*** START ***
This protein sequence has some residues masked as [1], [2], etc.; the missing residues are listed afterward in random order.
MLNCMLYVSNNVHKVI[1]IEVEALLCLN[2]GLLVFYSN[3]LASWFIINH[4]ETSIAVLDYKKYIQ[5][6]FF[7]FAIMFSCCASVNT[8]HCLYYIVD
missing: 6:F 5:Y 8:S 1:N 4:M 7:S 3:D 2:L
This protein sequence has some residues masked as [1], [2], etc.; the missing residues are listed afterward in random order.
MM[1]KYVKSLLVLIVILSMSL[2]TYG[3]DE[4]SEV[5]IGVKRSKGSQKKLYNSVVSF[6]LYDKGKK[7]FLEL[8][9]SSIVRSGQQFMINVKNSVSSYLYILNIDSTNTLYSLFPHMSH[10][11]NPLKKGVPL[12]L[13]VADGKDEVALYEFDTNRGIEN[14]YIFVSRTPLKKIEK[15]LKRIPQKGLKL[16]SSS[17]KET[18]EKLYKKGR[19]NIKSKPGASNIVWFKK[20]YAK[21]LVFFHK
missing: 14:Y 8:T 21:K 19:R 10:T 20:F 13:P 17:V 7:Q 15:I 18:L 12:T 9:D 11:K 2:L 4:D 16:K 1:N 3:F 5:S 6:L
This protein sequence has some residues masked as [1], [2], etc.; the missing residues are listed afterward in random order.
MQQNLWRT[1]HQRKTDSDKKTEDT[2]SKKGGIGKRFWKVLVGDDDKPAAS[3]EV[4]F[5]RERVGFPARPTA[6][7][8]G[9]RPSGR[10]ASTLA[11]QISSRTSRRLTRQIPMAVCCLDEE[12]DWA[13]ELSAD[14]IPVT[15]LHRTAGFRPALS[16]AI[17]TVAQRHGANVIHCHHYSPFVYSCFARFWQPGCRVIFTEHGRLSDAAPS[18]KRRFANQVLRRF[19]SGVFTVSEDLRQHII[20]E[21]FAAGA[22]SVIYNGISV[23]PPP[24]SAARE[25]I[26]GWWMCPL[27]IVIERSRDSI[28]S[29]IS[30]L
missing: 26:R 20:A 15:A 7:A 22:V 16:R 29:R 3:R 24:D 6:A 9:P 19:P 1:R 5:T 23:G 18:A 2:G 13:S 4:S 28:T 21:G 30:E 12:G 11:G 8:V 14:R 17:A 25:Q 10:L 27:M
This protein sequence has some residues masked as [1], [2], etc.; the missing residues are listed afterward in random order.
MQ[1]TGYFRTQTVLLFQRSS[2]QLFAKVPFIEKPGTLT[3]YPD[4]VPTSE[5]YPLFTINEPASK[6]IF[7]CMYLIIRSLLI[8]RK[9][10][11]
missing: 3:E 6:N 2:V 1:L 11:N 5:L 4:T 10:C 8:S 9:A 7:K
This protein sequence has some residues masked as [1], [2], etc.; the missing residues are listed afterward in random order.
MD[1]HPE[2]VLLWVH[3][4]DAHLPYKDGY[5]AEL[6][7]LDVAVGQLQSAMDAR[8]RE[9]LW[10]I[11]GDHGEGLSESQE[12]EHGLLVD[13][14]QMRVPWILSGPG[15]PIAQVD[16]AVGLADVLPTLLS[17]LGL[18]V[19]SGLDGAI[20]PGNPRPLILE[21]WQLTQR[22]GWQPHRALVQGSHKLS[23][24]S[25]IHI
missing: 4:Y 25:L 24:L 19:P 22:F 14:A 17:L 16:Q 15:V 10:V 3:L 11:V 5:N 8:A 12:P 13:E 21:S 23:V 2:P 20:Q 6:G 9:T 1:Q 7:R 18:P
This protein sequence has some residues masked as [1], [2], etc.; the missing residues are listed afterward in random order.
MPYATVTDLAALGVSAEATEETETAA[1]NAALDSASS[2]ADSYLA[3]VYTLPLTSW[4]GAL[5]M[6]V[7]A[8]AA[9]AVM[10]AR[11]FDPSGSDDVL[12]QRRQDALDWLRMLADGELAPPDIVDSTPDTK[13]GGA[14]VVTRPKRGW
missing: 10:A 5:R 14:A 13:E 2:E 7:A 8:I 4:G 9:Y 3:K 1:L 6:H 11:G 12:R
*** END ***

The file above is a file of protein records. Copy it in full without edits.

This protein sequence has some residues masked as [1], [2], etc.; the missing residues are listed afterward in random order.
MLNCMLYVSNNVHKVI[1]IEVEALLCLN[2]GLLVFYSN[3]LASWFIINH[4]ETSIAVLDYKKYIQ[5][6]FF[7]FAIMFSCCASVNT[8]HCLYYIVD
missing: 6:F 5:Y 8:S 1:N 4:M 7:S 3:D 2:L
This protein sequence has some residues masked as [1], [2], etc.; the missing residues are listed afterward in random order.
MM[1]KYVKSLLVLIVILSMSL[2]TYG[3]DE[4]SEV[5]IGVKRSKGSQKKLYNSVVSF[6]LYDKGKK[7]FLEL[8][9]SSIVRSGQQFMINVKNSVSSYLYILNIDSTNTLYSLFPHMSH[10][11]NPLKKGVPL[12]L[13]VADGKDEVALYEFDTNRGIEN[14]YIFVSRTPLKKIEK[15]LKRIPQKGLKL[16]SSS[17]KET[18]EKLYKKGR[19]NIKSKPGASNIVWFKK[20]YAK[21]LVFFHK
missing: 14:Y 8:T 21:K 19:R 10:T 20:F 13:P 17:V 7:Q 15:I 18:L 12:T 9:D 11:K 2:L 4:D 16:K 1:N 3:F 5:S 6:L
This protein sequence has some residues masked as [1], [2], etc.; the missing residues are listed afterward in random order.
MQQNLWRT[1]HQRKTDSDKKTEDT[2]SKKGGIGKRFWKVLVGDDDKPAAS[3]EV[4]F[5]RERVGFPARPTA[6][7][8]G[9]RPSGR[10]ASTLA[11]QISSRTSRRLTRQIPMAVCCLDEE[12]DWA[13]ELSAD[14]IPVT[15]LHRTAGFRPALS[16]AI[17]TVAQRHGANVIHCHHYSPFVYSCFARFWQPGCRVIFTEHGRLSDAAPS[18]KRRFANQVLRRF[19]SGVFTVSEDLRQHII[20]E[21]FAAGA[22]SVIYNGISV[23]PPP[24]SAARE[25]I[26]GWWMCPL[27]IVIERSRDSI[28]S[29]IS[30]L
missing: 26:R 20:A 15:A 7:A 22:V 16:R 29:R 3:R 24:D 6:A 9:P 19:P 1:R 5:T 23:G 18:A 2:G 13:S 4:S 28:T 21:G 30:E 12:G 11:G 8:V 14:R 17:A 25:Q 10:L 27:M
This protein sequence has some residues masked as [1], [2], etc.; the missing residues are listed afterward in random order.
MQ[1]TGYFRTQTVLLFQRSS[2]QLFAKVPFIEKPGTLT[3]YPD[4]VPTSE[5]YPLFTINEPASK[6]IF[7]CMYLIIRSLLI[8]RK[9][10][11]
missing: 3:E 6:N 2:V 1:L 11:N 5:L 4:T 10:C 8:S 9:A 7:K
This protein sequence has some residues masked as [1], [2], etc.; the missing residues are listed afterward in random order.
MD[1]HPE[2]VLLWVH[3][4]DAHLPYKDGY[5]AEL[6][7]LDVAVGQLQSAMDAR[8]RE[9]LW[10]I[11]GDHGEGLSESQE[12]EHGLLVD[13][14]QMRVPWILSGPG[15]PIAQVD[16]AVGLADVLPTLLS[17]LGL[18]V[19]SGLDGAI[20]PGNPRPLILE[21]WQLTQR[22]GWQPHRALVQGSHKLS[23][24]S[25]IHI
missing: 4:Y 25:L 24:L 19:P 22:F 14:A 17:L 16:Q 15:V 10:V 3:L 11:V 5:N 8:A 12:P 13:E 21:S 23:V 2:P 20:Q 6:G 9:T 1:Q 7:R 18:P
This protein sequence has some residues masked as [1], [2], etc.; the missing residues are listed afterward in random order.
MPYATVTDLAALGVSAEATEETETAA[1]NAALDSASS[2]ADSYLA[3]VYTLPLTSW[4]GAL[5]M[6]V[7]A[8]AA[9]AVM[10]AR[11]FDPSGSDDVL[12]QRRQDALDWLRMLADGELAPPDIVDSTPDTK[13]GGA[14]VVTRPKRGW
missing: 10:A 5:R 14:A 13:E 2:E 7:A 8:I 4:G 9:Y 3:K 1:L 6:H 11:G 12:R